What Is a Follow-on Public Offering (FPO)?
A follow-on public offering (FPO) is a type of secondary public offering that helps a company raise more money. In a follow-on public offering, the company's current stockholders can buy more shares of the company through the offering.
Types of Follow-On Public Offering
When a company sells new shares after its initial public offering (IPO), it is said to have conducted a follow-on public offering. There are two kinds of follow-on public offering ― the diluted type, and the undiluted type. In the diluted follow-on public offering, the company issues more number of shares, which lowers its earnings per share (EPS).
In the non-diluted follow-on public offering, no new shares are offered; the shares offered to the public come from the promoters. As a result, the EPS stays the same.
When a company wishes to sell more shares, it has to register the FPO with the regulators and provide them a prospectus.
Use of funds mopped up from Follow-On Public Offerings
Most of the time, the money raised through a follow-on public offering (the diluted type) is used to pay off debt or change a company's capital structure. The cash infusion is good for the company's long-term working, and hence, for its shares. This is also known as a primary market offering
In the undiluted type, the cash from the share-sale goes straight to the selling shareholders. Though the EPS does not get adversely affected, the company doesn’t gain in any other way from this sale of shares. Such a follow-on public offering that does not dilute the stock price is also known as secondary market offering.
Why do Companies go for Follow-On Public Offerings?
A public company usually sells new shares to get more money into the business. A company may want to raise more equity for several reasons. These include:
• If the company has huge debt on its books, the proceeds from the follow-on public offering can be used to reduce or eliminate the debt. Having to service huge debt can make it hard to run a business. With the help of the proceeds from the follow-on public offering, the company can keep the debt-to-equity ratio at a healthy level. The company can rebalance its capital structure and increase its equity by issuing additional shares.
• The company would rather sell shares to raise money for expansion and other purposes than take on more debt and pay more interest.
Examples of Follow-On Public Offerings
In 2005, Google sold 14,159,265 shares of Class A common stock for $295 each. In 2013, Facebook said it would sell 27,004,761 more shares. Existing shareholders were also selling 42,995,239 shares, including 41,350,000 shares from the company's CEO, Mark Zuckerberg. They planned to use the money from selling shares to pay for business operations. After its initial public offering, Tesla gave out new shares more than once. In 2011, it sold 5,300,000 new shares of common stock. In 2012, it sold 4,344,930 new shares of common stock. At the start of 2020, the company said it would sell stock worth $2 billion. They said it would sell another $5 billion worth of stock in December 2020.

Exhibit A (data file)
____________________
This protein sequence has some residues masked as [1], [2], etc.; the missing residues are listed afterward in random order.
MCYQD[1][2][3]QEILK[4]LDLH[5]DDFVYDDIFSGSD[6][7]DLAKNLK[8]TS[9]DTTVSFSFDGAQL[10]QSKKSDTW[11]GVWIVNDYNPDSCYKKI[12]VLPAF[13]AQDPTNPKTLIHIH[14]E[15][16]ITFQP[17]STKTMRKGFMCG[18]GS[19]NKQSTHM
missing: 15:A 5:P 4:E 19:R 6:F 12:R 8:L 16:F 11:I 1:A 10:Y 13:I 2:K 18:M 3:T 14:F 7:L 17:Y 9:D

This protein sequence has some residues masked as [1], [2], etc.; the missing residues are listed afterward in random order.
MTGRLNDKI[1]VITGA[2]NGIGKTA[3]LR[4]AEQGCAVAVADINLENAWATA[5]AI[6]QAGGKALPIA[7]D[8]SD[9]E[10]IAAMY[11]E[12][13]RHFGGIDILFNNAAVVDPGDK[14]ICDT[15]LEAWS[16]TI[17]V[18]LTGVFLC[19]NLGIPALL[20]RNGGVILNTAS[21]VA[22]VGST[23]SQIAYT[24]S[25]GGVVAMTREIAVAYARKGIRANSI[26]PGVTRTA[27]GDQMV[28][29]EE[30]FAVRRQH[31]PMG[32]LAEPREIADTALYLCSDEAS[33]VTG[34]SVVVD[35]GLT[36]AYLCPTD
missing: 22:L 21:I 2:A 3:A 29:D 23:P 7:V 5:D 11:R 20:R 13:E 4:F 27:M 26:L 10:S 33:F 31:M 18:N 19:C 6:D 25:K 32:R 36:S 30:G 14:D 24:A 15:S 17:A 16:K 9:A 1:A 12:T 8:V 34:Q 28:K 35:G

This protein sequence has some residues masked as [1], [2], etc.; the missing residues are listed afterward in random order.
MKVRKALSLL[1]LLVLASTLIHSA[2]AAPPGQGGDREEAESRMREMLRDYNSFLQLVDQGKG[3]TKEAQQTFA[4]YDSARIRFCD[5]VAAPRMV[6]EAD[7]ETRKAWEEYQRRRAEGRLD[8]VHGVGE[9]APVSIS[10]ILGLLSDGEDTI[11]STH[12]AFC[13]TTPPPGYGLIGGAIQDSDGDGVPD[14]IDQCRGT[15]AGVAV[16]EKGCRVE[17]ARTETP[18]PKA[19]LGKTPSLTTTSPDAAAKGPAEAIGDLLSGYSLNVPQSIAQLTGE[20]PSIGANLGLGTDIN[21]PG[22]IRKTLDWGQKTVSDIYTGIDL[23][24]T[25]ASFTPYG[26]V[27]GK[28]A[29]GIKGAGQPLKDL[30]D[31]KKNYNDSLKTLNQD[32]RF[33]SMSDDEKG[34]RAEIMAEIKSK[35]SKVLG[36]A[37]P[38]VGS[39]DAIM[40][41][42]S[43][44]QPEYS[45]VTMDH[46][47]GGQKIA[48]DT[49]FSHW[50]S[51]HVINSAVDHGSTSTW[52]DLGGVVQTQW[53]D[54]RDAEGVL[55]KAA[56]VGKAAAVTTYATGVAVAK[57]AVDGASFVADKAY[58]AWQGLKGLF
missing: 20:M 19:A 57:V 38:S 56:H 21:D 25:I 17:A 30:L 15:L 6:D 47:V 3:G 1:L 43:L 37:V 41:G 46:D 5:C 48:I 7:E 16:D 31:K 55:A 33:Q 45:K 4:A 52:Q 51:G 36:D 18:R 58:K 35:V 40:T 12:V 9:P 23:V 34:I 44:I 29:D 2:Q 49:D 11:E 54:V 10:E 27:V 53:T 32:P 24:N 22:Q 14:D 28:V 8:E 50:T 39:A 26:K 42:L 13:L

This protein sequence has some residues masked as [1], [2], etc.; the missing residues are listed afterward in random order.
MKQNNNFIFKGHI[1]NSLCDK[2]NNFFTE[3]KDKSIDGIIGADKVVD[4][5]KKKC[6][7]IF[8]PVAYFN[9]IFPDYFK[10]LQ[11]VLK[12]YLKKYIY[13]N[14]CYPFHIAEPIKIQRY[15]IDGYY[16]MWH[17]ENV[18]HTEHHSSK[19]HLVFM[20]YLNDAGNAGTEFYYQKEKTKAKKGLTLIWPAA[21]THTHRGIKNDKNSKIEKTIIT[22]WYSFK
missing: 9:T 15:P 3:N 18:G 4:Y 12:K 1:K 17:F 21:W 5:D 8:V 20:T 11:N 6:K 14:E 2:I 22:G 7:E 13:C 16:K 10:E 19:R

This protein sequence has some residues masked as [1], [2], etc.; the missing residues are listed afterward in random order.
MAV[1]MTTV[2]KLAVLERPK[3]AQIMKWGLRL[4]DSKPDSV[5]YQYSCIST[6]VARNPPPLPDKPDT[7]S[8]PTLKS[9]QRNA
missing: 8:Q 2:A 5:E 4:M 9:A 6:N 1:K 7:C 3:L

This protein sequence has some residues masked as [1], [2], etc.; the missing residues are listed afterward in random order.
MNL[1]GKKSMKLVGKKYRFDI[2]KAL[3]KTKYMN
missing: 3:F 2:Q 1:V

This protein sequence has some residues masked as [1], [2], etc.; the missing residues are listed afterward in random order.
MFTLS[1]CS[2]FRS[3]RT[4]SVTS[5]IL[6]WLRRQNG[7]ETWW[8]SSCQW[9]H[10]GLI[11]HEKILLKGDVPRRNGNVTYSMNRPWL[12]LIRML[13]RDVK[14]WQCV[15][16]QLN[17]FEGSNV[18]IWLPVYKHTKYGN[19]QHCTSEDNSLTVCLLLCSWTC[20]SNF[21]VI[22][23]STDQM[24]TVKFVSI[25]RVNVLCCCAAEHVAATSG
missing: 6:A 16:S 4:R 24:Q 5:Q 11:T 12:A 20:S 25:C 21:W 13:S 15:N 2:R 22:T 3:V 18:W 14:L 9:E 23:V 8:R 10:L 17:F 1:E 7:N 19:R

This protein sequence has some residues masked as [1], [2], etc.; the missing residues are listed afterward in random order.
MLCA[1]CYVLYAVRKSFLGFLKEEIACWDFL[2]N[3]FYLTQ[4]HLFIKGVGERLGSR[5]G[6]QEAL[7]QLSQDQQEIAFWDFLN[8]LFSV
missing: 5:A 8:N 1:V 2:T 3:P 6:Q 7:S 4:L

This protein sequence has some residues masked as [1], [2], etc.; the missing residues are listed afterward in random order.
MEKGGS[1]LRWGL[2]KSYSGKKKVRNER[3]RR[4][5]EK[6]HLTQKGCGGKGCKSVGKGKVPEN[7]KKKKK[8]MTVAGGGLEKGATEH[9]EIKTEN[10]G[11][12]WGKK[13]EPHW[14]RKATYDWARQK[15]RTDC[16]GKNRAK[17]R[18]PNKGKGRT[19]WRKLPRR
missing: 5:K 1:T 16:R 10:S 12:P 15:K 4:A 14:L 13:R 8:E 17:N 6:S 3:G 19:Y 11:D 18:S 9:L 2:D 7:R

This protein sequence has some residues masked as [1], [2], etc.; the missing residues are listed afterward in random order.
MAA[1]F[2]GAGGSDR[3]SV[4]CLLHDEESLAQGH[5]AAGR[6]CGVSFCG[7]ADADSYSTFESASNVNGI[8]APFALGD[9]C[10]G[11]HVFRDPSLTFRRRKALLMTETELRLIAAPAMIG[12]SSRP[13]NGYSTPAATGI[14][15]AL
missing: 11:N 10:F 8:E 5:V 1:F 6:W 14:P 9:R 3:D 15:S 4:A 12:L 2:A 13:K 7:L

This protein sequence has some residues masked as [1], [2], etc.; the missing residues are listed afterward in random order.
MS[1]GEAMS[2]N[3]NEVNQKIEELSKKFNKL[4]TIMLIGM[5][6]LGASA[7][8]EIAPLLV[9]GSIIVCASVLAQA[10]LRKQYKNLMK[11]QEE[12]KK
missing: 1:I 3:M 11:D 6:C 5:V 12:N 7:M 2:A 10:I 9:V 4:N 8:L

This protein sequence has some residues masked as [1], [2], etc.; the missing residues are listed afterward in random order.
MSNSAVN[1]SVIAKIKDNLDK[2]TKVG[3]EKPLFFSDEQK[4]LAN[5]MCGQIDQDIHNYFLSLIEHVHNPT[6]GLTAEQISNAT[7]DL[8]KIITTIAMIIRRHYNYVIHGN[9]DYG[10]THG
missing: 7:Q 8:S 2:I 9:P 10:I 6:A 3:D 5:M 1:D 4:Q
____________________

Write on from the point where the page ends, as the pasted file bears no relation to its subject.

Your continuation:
Follow-On Public Offering vs. Initial Public Offering
In the case of a follow-on public offering, the market sets the price of the share. This is different from an initial public offering, in which the company sets the price of the share. Since the company is already publicly listed, investors can compare its market value to the price at which it was sold earlier.
Most of the time, shares in a follow-on public offering are price lower to the current market share price (CMP) of the share. This is to give people a reason to buy the shares being offered.
In a follow-on public offering, shares could be diluted shares and non-diluted shares. In an initial public offering, shares could be common and preferred.
If the company you have invested in has announced a new offering, you should pay attention. Follow on public offerings frequently dilute existing share values, which means that for each share you own, you will receive a reduced percentage of the entire firm or its profit. This occurs when a company raises capital through an offering of new shares. In the future, if and when the company decides to pay dividends to its shareholders, those payments will be smaller.
Q. What is the difference between primary and secondary follow-on public offering?
When a company sells new shares directly to shareholders, it is terming a primary follow-on offering. However, when existing stockholders sell their shares to the public, it is terming a secondary follow-on public offering. A primary offering lowers the value of the stock, while a secondary offering doesn't do that.
Q. What's the difference between an initial public offering and a follow-on public offering?
When a private company goes public and lists its shares on a stock exchange for the first time it is done through a process known as initial public offering (IPO). The term "follow-on public offering" refers to the process by which a company that has already gone public (via an IPO) sells additional shares to the public to raise additional capital.
Q. What is a "follow-on" loan?
Follow-on financing is when a company that has already raised money does another round of funding raising. This is seen in the start-up space before the company goes public.